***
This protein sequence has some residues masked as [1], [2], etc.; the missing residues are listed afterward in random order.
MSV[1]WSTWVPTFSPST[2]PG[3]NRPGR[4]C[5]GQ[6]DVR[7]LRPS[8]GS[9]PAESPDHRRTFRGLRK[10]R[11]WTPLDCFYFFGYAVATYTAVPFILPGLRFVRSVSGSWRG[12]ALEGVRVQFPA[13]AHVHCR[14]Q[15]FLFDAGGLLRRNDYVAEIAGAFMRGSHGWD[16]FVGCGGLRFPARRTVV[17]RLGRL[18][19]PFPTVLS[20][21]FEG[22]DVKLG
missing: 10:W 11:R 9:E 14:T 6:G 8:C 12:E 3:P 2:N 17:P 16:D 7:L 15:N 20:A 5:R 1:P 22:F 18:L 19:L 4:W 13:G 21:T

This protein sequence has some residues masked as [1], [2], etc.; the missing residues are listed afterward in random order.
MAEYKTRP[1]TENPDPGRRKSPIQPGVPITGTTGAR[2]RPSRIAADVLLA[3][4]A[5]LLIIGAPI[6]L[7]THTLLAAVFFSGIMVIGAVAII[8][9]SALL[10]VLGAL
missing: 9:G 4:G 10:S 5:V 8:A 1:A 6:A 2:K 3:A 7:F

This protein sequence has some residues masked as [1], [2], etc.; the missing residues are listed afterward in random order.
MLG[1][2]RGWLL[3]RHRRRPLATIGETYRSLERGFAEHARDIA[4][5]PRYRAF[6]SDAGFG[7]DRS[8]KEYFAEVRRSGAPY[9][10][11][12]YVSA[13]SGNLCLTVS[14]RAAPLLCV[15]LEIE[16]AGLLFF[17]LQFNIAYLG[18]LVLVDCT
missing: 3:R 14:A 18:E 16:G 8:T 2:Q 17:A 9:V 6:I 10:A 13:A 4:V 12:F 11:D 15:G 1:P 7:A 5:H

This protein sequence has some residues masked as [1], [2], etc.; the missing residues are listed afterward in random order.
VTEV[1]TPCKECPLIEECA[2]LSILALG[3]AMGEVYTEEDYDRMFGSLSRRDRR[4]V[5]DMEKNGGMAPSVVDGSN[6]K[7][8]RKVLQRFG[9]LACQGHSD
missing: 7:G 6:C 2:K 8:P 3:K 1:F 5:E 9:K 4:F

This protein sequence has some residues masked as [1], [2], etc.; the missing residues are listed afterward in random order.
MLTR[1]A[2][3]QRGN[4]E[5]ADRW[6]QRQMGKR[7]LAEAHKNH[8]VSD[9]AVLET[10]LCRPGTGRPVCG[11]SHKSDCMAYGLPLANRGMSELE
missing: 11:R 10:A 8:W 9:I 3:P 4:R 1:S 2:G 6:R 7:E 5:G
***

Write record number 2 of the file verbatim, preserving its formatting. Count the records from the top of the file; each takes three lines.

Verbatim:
This protein sequence has some residues masked as [1], [2], etc.; the missing residues are listed afterward in random order.
MAEYKTRP[1]TENPDPGRRKSPIQPGVPITGTTGAR[2]RPSRIAADVLLA[3][4]A[5]LLIIGAPI[6]L[7]THTLLAAVFFSGIMVIGAVAII[8][9]SALL[10]VLGAL
missing: 9:G 4:G 10:S 5:V 8:A 1:A 6:A 2:K 3:A 7:F